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An individual, of no great importance, who is unable to the see the natural world as a place for competition. I catch fish, watch birds, derive immense pleasure from simply looking at butterflies, moths, bumble-bees, etc - without the need for rules! I am Dylan and this is my blog - if my opinions offend? Don't bother logging on again - simple!

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Tuesday, 17 September 2013

Sparse rewards at Newland's

With the blog looking more like "The Non-conformist", by the post, I have consciously made the effort to get it back on track. If I ain't talking fishing (not  angling politics) then I should make mention of the other wildlife that crosses my path during the routine of my mundane existence.
So here goes! The weather of the past week has been decidedly changeable, you don't require a BBC 5-day forecast, just look out of the window.
Birds are still at a premium around Newland's Farm. I have missed a few raptors, of that I know, because of the columns of gulls spiralling into the heavens. It is a well documented route that takes the majority of large birds of prey on a course away to the west of Vine Close. I can see the result, but can't find the cause - even with a 30x eyepiece on my Kowa TSN 823.
A juvenile Wheatear on a newly ploughed Newland's Farm cauliflower patch
Odd Sparrowhawks and Hobby have been seen, as I stand in the garden. Chiffchaffs have replaced Willow Warblers in the garden buddlieas whilst overhead, the early morning passage of Meadow Pipits is very obvious - a few birds have been decked in the stubble. A Wheatear flicked along the footpath, by the "Old Rose Garden" this afternoon, as I wandered home in the drizzle. Odd Swallows skim across the fields and I've heard Curlew and Oystercatcher calling in the darkness as I've prattled about with the moth trap. Not much, I agree, but better than nothing.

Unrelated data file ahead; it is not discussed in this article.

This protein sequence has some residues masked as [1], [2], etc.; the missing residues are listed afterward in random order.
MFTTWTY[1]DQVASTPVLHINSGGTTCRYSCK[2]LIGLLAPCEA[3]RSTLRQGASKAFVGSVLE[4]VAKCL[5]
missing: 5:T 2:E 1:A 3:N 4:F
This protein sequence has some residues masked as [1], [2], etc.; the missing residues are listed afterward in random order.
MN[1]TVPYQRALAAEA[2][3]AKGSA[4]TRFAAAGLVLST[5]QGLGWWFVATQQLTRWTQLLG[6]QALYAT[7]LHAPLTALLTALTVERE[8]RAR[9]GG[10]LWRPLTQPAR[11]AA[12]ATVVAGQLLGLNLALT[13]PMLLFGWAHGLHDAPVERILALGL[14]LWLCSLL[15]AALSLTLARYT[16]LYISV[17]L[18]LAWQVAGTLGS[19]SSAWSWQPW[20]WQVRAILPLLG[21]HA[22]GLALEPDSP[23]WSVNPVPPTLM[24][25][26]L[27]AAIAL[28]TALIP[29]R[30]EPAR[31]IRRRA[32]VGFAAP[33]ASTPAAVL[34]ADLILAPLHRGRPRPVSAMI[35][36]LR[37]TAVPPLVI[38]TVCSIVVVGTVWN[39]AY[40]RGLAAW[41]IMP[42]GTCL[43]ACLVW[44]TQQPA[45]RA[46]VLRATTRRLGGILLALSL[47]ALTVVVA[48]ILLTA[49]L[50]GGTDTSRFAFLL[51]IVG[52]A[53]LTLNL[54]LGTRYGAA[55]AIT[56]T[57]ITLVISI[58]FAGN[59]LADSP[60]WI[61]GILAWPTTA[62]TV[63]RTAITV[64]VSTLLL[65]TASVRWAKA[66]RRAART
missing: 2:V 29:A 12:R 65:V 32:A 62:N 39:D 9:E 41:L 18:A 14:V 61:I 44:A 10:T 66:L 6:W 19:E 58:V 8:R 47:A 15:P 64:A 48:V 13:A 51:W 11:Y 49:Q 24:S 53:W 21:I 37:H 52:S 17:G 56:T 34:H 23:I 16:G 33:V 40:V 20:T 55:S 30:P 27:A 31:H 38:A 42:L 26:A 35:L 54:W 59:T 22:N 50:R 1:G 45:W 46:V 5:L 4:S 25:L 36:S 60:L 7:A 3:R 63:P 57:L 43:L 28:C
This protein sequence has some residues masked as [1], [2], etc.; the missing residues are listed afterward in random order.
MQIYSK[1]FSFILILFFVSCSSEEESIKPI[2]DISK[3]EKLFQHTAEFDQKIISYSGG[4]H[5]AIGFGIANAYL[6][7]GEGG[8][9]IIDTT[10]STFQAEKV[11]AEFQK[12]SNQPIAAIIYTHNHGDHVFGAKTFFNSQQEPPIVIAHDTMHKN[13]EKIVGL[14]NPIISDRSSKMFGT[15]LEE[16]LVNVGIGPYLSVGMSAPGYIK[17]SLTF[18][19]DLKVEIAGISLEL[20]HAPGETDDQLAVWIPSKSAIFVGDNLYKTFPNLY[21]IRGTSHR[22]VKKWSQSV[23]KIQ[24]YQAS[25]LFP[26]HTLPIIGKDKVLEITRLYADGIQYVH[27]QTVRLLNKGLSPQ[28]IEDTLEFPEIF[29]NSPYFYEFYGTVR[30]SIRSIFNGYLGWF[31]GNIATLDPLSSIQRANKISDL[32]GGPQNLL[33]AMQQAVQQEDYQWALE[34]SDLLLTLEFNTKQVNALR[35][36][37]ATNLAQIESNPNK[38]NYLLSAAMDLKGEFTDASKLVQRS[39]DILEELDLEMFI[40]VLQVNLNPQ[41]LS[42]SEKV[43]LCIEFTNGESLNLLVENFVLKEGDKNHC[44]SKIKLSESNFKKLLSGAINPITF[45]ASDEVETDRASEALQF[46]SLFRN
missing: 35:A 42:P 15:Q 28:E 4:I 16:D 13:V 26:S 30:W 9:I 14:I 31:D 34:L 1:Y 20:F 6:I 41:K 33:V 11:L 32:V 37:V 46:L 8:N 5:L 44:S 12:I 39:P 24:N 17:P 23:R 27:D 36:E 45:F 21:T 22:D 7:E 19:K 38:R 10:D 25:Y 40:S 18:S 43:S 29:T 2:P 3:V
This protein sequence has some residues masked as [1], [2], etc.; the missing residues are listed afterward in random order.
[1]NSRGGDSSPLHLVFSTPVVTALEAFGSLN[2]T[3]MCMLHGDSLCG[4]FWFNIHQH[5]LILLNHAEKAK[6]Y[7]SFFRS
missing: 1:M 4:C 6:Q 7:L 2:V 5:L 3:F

A Meadow Pipit flushed from the Newland's Farm stubble - their excited "tseeping" calls are a regular feature
of my early morning walk across to Pyson's Road.
I spent a little while with Emily, this afternoon. As all Grand-dads do - we walked up to the sweet shop to get some "Milky Way Stars". A Firecrest was calling from a stand of Sycamores, by St. Augustine's; the first of the autumn for me. (A very regular Thanet visitor that is still absent from my garden list!)
 

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